PU should have explored other options to invigilate online exams, say experts
For the third time since last year, Panjab University (PU) has decided to conduct the semester exams in online mode without any kind of invigilation.
However, experts say that the varsity could have explored other options even if it had to conduct the exams online. The upcoming semester exams are to be held from June 28 with no mechanism to curb mass cheating. The varsity was considering using image proctoring this time but could not finalise the same.
Before their term ended on December 31, the syndicate members of the university had also urged vice-chancellor Raj Kumar that semester exams should be held offline.
PU’s former controller of exams, Parvinder Singh, who is vice-chancellor of a private university, said, “A few models could have been explored by the university. They could have changed the question paper structure and introduced objectivity to minimise the use of unfair means.”
“Proctoring could have been an option and the university should have spent on it or they could have outsourced the exams,” he said.
A former senator said, “The open book exam is certainly a better option. That gives better results. We can have multiple sets of question papers as well, where students of the same college have to solve different papers.”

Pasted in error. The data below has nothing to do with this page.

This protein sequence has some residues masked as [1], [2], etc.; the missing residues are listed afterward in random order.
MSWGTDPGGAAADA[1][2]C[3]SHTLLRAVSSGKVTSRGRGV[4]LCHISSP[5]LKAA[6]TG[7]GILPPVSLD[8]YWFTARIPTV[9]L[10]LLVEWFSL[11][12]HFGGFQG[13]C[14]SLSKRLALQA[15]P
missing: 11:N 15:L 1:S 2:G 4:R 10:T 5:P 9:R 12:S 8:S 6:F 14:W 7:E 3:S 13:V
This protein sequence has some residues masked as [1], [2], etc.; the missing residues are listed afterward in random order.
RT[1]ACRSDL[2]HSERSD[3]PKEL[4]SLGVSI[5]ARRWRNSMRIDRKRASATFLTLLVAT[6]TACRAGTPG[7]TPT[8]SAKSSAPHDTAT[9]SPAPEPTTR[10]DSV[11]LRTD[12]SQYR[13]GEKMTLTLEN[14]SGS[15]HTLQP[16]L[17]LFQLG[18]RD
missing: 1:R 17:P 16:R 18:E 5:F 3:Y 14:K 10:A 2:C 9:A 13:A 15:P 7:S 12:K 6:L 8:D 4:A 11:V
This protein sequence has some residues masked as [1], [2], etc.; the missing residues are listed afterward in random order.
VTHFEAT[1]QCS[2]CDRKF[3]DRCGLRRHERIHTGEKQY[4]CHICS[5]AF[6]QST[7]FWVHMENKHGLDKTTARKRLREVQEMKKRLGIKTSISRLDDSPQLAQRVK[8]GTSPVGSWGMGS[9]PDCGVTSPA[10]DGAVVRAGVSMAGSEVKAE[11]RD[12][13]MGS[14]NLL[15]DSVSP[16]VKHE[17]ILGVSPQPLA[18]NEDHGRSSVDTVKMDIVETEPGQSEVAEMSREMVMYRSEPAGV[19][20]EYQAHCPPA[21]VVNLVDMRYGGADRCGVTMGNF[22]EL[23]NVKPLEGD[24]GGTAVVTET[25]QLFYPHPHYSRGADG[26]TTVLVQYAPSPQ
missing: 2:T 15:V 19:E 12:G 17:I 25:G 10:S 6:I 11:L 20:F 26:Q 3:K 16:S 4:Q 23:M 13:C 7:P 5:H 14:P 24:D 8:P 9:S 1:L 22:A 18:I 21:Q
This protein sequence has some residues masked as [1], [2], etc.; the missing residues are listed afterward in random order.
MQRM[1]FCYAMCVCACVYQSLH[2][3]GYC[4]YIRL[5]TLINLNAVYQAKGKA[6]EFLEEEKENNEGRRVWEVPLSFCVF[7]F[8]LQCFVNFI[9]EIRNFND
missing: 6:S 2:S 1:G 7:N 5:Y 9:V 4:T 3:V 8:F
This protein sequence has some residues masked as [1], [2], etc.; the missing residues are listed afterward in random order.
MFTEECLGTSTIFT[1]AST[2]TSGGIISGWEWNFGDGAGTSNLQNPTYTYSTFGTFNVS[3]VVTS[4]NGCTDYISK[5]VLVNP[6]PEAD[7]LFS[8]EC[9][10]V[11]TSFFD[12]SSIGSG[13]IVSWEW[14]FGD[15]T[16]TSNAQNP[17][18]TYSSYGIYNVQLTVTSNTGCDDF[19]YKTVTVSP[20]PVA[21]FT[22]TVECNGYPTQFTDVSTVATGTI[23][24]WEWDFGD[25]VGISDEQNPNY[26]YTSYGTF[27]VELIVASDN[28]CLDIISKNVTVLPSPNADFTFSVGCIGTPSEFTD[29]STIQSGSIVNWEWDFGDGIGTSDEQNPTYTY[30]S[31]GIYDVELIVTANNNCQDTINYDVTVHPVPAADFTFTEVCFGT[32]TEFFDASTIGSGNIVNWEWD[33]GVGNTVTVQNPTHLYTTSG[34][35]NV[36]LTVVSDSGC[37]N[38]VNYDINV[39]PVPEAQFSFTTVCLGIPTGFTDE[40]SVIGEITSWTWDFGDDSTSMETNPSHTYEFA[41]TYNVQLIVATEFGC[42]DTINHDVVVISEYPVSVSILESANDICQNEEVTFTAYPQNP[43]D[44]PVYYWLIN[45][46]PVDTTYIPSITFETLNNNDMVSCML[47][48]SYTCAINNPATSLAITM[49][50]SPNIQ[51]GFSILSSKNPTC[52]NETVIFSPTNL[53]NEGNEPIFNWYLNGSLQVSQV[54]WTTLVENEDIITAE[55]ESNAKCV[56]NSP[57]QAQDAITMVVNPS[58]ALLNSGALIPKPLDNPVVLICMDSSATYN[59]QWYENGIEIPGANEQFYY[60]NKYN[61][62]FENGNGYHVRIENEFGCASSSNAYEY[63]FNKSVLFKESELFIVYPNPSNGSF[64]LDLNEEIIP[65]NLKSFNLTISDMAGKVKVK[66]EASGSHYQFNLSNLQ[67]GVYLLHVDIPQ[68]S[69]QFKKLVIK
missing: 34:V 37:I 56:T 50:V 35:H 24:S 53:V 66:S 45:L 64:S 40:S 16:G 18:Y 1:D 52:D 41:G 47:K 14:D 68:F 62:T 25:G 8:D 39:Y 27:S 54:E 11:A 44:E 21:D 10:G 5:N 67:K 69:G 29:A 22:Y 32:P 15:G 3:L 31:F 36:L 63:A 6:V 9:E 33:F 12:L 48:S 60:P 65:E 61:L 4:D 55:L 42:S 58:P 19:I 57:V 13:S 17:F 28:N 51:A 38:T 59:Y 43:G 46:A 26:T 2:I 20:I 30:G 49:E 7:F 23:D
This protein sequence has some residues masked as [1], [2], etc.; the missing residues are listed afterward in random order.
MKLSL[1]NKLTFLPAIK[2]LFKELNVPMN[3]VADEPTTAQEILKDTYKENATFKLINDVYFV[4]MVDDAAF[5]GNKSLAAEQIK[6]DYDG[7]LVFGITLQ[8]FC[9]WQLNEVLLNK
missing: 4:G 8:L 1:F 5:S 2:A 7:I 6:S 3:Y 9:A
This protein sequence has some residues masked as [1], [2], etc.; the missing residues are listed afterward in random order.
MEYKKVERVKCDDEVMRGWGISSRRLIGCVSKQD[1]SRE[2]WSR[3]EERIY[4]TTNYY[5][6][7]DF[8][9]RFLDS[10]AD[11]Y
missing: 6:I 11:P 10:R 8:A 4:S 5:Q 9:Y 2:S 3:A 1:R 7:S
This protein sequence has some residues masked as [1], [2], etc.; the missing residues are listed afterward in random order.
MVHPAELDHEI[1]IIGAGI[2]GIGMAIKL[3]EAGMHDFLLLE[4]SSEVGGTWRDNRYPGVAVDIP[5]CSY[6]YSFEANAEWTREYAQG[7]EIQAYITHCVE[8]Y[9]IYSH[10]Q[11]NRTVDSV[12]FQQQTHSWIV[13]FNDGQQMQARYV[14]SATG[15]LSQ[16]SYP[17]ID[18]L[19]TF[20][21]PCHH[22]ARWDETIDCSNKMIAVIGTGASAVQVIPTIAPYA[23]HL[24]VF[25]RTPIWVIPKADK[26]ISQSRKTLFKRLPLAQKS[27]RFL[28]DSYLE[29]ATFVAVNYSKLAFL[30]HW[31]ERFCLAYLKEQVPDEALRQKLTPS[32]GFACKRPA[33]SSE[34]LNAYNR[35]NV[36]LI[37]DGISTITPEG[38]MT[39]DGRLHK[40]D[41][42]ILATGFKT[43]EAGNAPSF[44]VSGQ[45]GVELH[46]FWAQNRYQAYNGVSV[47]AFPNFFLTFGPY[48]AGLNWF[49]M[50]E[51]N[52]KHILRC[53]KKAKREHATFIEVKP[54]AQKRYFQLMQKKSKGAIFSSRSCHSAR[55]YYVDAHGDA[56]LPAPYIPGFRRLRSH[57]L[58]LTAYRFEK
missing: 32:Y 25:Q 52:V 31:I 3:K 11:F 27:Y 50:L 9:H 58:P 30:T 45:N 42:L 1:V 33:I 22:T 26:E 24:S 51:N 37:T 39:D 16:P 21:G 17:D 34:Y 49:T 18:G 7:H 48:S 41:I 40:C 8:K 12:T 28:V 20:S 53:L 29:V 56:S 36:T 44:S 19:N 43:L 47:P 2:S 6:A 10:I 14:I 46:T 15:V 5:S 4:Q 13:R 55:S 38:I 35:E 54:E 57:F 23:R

What other universities are doing
An official at Kurukshetra University said they have been conducting the semester exams in online mode since last year with proctoring. “A group of students is assigned to a teacher for supervision during the exams through Google Meet,” he said.
Guru Nanak Dev University (GNDU), Amritsar, has conducted odd semester exams in offline mode and they are yet to take a final call on how to conduct the even semester exams.
Like Delhi University and Jamia Millia Islamia, PU university could have held an open-book exam in the absence of real-time surveillance. It would mean students have the option of consulting their study material while attempting the paper. But the questions would be framed in a manner that would require them to put their analytical skills to use. This would require them to prepare well beforehand to be able to finish the exam in time.
PU should prepare for future, says former V-C
Former PU vice-chancellor Arun Kumar Grover said, “At present, the university can do very little regarding this, but they should prepare for the future, be it online teaching, exams or research.”
Controller of examinations Jagat Bhushan said, “We were planning to conduct exams offline, but due to the second Covid wave, online mode was chosen. We tried to introduce proctoring in exams, but due to procedural limitations that was not finalised. We are an affiliating university, and we have students in far-flung areas with poor internet connectivity and international students facing travelling restrictions. We had to consider everything before taking a decision.”